U.S. Supreme Court

High Court to Decide if Dearth of Blacks in Jury Pool Was Unconstitutional

The U.S. Supreme Court has agreed to decide whether a defendant’s Sixth Amendment rights were violated because there were only three African Americans among the jury pool available to hear his case.

The Supreme Court granted certiorari today in the case of Diapolis Smith, who was found guilty of a second-degree murder by an all-white jury in Kent County, Mich., in 1991, the Associated Press reports. The pool of 60 to 100 prospective jurors for Smith’s case had only three blacks. At issue is whether Smith’s right to a fair cross section of the jury was violated, according to the petition for certiorari (PDF posted by SCOTUSblog).

The Cincinnati-based 6th U.S. Circuit Court of Appeals had overturned Smith’s conviction, citing the “systematic exclusion” of jurors, according to the AP account. The cert petition argues Smith’s habeas petition should not have been granted because there was no clearly established violation of Supreme Court precedent. Nine federal appeals courts “have examined similar disparities as advanced here and found no constitutional violation,” the cert petition says.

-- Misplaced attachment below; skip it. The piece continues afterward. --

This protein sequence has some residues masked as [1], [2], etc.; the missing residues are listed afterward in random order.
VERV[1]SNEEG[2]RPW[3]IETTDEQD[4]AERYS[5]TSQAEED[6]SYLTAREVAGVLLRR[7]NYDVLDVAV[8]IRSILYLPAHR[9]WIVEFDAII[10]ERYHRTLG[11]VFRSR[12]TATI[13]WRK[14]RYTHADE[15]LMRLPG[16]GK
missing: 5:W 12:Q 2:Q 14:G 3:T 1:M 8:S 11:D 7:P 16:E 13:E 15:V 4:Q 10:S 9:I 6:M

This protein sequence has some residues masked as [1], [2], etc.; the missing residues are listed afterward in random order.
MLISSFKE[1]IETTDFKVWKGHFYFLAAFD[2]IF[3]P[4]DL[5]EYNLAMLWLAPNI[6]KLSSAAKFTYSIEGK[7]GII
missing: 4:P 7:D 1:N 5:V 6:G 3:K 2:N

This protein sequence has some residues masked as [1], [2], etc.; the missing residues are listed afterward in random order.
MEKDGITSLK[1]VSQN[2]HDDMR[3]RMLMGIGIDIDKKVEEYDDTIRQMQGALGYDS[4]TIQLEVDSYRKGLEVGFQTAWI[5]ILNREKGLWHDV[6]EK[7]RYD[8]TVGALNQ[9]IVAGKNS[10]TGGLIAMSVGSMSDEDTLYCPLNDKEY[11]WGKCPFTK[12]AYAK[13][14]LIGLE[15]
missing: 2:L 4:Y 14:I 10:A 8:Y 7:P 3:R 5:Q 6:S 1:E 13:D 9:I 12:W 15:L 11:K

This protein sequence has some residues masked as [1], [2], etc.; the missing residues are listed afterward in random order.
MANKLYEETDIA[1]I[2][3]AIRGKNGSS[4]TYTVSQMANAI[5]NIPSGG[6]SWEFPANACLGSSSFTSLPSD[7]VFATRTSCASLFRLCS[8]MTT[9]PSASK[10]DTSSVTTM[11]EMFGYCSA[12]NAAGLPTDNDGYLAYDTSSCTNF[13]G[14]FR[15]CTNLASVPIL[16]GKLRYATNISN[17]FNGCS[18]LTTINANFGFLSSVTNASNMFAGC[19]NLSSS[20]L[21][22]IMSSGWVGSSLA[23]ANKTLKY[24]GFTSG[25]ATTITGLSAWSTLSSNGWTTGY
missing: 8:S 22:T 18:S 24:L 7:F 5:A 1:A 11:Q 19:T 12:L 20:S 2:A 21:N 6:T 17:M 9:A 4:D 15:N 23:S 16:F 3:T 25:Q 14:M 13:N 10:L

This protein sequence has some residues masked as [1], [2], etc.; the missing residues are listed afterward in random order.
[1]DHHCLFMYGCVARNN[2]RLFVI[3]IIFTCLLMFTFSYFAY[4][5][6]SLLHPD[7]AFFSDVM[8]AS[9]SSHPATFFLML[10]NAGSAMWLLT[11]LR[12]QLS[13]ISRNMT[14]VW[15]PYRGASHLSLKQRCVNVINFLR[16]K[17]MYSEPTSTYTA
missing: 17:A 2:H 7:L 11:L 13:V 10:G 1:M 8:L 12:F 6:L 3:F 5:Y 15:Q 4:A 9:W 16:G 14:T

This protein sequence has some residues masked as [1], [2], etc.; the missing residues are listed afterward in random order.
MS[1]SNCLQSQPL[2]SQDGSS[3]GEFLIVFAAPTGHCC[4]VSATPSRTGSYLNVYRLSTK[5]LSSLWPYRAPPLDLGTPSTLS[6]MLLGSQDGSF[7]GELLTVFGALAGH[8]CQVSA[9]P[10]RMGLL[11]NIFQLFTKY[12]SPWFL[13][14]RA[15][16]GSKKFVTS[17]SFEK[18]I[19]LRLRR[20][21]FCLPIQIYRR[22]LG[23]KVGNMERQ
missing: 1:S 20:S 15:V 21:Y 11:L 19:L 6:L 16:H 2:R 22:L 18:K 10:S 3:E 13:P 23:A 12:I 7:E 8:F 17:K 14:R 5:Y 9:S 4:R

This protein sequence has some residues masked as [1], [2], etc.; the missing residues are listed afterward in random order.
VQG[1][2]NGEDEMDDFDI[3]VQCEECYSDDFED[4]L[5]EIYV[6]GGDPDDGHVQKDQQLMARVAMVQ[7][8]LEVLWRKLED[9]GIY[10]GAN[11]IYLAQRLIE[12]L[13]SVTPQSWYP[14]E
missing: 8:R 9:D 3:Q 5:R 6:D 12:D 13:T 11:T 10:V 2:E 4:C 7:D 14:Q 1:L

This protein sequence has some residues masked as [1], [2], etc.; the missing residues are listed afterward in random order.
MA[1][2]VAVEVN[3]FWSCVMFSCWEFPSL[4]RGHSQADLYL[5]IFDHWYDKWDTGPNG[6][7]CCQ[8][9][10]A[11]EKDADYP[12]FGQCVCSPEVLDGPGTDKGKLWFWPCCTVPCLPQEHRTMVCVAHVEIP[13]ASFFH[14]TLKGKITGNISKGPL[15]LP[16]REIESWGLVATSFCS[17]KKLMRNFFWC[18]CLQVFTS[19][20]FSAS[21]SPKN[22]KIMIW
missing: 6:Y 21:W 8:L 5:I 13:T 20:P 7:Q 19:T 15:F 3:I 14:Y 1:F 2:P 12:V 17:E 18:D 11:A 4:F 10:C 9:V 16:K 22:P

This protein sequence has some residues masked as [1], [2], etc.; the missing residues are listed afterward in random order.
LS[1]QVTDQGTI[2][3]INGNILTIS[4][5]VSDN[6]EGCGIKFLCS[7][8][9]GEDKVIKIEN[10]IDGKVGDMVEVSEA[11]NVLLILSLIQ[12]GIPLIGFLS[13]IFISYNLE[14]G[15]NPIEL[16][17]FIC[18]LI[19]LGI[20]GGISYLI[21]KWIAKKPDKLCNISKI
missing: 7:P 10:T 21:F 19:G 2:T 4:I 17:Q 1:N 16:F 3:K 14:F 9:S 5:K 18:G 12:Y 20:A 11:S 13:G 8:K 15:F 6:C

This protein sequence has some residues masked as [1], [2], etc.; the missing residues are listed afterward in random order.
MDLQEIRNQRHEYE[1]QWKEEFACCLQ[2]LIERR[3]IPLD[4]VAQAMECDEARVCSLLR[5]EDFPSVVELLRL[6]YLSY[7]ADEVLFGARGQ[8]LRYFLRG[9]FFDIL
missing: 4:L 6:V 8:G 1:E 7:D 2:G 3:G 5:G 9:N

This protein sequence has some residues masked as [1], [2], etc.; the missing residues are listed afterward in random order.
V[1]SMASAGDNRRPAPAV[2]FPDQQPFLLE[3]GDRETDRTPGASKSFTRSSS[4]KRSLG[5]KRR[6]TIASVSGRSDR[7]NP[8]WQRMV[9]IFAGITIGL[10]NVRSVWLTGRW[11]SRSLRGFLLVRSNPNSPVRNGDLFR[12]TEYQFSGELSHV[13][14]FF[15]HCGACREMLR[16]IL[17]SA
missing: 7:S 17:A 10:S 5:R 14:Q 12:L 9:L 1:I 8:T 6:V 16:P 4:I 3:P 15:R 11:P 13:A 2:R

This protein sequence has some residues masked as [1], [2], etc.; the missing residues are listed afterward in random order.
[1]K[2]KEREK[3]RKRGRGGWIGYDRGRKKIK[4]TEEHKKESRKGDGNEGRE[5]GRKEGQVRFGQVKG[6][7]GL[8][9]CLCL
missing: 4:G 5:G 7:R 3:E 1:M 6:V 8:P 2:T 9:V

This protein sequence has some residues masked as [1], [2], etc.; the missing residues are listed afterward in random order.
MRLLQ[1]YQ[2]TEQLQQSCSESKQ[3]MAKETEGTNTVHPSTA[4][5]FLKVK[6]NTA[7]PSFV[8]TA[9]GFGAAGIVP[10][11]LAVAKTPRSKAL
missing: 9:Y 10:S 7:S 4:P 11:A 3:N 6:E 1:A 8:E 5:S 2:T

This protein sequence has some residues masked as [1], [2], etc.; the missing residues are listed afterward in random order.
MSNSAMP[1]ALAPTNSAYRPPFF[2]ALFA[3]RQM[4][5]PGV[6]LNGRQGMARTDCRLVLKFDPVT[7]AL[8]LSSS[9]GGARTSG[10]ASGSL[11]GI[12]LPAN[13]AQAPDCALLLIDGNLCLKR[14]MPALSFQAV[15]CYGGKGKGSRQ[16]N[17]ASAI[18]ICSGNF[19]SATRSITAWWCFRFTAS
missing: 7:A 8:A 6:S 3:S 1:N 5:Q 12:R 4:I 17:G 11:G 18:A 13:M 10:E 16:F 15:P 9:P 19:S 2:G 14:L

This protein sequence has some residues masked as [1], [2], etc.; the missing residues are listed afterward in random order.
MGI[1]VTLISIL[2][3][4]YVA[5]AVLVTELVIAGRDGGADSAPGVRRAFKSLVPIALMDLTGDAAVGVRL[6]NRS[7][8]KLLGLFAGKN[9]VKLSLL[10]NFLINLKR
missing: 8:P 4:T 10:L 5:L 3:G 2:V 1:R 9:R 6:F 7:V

Smith had claimed blacks were underrepresented in jury pools partly because the county routinely excused potential jurors due to problems with child care, transportation or work conflicts. He also said blacks in Grand Rapids were being diverted to duty in a city court, taking them off county jury roles.

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